Professionals and People of Private Means
Cheshunt High Street
By Nicholas Blatchley
Except for the most exclusive areas and the worst slums, most major streets historically had a mixture of classes and occupations. While Cheshunt High Street was predominantly the home to artisans and retailers, and by 1911 nursery workers, there was also a small number of households that might have been regarded as “society”.
In general, these fall under two categories: professionals such as doctors and lawyers, and those “living on private means”.
Until the 1960s, the High Street contained several substantial houses, and the people living in these tended to be those described in the trade directories as “private residents”. The 1851 Kelly’s Directory lists seven of these: Mrs Armstrong, Henry Barclay, Christopher Boyd, the Misses Dewey, H. W. Kolle, Mrs Partington and Capt. Pochin. This covers a wide range, including a naval officer’s widow, a solicitor’s widow, a landed proprietor and a Manchester warehouseman (presumably meaning an owner). Henry Barclay is something of a mystery. The same year’s census lists the only Henry Barclay as a 12-year-old scholar. Perhaps he was named after his father, who happened to be absent for the census.
A number of other professions are given in the 1851 census. John Harding was a road surveyor, Thomas Batcock and John Fielding proprietors of houses, Richard F. Sanders an accountant, Amelia Shippey and Martha Dewey house proprietors, Elizabeth Adams a land proprietor. Some can’t necessarily been seen from the data as upper middle class: George Paul, for instance, is described as a “Nursery Man”, but in this case it means that he owned the nursery. Notably, there doesn’t appear to have been a doctor living in the High Street at that time.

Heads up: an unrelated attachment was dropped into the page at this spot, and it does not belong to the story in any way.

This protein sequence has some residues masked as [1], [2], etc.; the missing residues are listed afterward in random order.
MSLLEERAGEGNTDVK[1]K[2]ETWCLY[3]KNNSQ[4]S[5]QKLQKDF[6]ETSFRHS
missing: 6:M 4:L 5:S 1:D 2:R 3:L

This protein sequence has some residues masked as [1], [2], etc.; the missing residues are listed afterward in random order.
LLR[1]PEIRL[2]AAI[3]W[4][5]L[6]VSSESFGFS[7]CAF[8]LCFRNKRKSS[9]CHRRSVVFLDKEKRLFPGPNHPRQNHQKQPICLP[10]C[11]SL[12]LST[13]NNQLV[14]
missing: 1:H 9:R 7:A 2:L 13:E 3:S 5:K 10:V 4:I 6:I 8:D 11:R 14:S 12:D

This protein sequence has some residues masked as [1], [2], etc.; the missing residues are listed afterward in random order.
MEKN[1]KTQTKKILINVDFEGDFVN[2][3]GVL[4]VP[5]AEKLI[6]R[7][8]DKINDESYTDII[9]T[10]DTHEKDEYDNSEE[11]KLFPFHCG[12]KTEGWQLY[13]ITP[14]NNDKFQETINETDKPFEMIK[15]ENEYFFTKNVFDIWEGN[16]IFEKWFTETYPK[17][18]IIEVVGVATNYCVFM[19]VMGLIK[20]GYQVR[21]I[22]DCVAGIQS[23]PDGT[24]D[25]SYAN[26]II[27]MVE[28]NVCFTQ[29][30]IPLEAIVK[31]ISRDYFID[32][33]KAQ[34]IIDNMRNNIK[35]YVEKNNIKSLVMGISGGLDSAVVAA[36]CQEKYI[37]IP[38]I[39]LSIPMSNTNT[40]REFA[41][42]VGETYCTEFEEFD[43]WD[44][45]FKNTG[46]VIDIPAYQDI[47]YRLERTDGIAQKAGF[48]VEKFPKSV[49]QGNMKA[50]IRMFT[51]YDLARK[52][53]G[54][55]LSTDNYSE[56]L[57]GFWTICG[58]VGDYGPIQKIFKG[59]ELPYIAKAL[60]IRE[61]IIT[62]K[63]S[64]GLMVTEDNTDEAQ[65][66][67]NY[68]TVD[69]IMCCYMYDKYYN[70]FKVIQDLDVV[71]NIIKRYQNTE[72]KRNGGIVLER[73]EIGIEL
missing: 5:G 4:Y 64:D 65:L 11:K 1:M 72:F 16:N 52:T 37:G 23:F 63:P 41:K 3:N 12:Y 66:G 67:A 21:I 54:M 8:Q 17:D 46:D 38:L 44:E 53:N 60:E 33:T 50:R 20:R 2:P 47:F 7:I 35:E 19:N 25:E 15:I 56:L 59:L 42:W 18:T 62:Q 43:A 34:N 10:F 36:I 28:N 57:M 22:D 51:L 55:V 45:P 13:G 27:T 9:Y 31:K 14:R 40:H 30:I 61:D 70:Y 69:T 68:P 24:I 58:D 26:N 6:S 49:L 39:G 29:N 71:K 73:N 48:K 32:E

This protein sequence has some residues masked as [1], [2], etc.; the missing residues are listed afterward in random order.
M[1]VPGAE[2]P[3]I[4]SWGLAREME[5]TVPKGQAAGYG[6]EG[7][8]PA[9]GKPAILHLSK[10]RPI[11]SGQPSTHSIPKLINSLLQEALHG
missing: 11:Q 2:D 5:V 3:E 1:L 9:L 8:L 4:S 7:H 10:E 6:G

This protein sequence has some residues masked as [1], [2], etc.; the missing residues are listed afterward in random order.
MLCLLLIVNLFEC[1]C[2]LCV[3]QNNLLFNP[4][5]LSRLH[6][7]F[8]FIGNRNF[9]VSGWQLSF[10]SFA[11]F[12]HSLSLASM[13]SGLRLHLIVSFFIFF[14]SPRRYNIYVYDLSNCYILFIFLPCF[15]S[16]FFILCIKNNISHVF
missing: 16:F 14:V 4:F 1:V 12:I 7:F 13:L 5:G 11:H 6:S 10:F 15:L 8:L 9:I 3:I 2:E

Seven are described as “annuitant”, though it’s not obvious what size of annuity they may have had. Nevertheless, it seems to have been enough to live on.
By 1911, only three households are described as living on private means. This description doesn’t appear in 1851 and is presumably the equivalent of “annuitant”, a word absent in 1911. Mary Louise Hunt was a widow living at number 86 with two daughters and a son, ranging from age 14 to 23. The son worked as a clerk, while neither daughter worked. Emma Bell, at number 146, was a single woman in her 40s living alone, while the Misses Boyd, spinster sisters in their 60s, lived at 140 (Beechholm) with a teenage maid.
There was a doctor in the High Street by this time. Walter Frederick Clark lived at 138 (Hillview), the house that remained a doctor’s home and surgery for much of the 20th century. He’s described on the census as “Physician & Surgeon & Medical Officer of Health (Urban District Council)”. There was also a veterinary surgeon, Walter Bugg at number 3, though I’m not sure that would have been considered “society” at the time.
Francis Walsh, a retired newspaper proprietor, lived in Effingham House and John Lawrence, auctioneer and private surveyor, in Leighton House. There was also Henry Rogers, a retired accountant, living at number 131 with two servants, while the splendidly named Cameron Corlett Cannell was a “Merchant (African)” at number 23. He’s listed as born in South Africa and presumably traded with there.
As in 1851, it’s not always entirely clear from the description of occupation what social status a person had. George Edwick of Penton House is described as “Corn Merchant & Farmer”, but he was also the owner of Edwick Nursery, which would presumably have given him “society” status. Similarly, like George Paul in 1851, one or two of those described as “nurseryman” may well have been owners.
The old concept of “society” didn’t really exist by the time I knew the High Street (or, if it did, it didn’t impinge on my awareness at all). Several of the large houses still stood, although their days were numbered, but I’m not aware of people of private means living in the High Street, while the gap between professionals and others had lessened. The doctor’s practice at Hillview continued, and another general practice was established as part of the new building at the south end. In general, though, the trend was for those who could afford it to move out to leafier regions.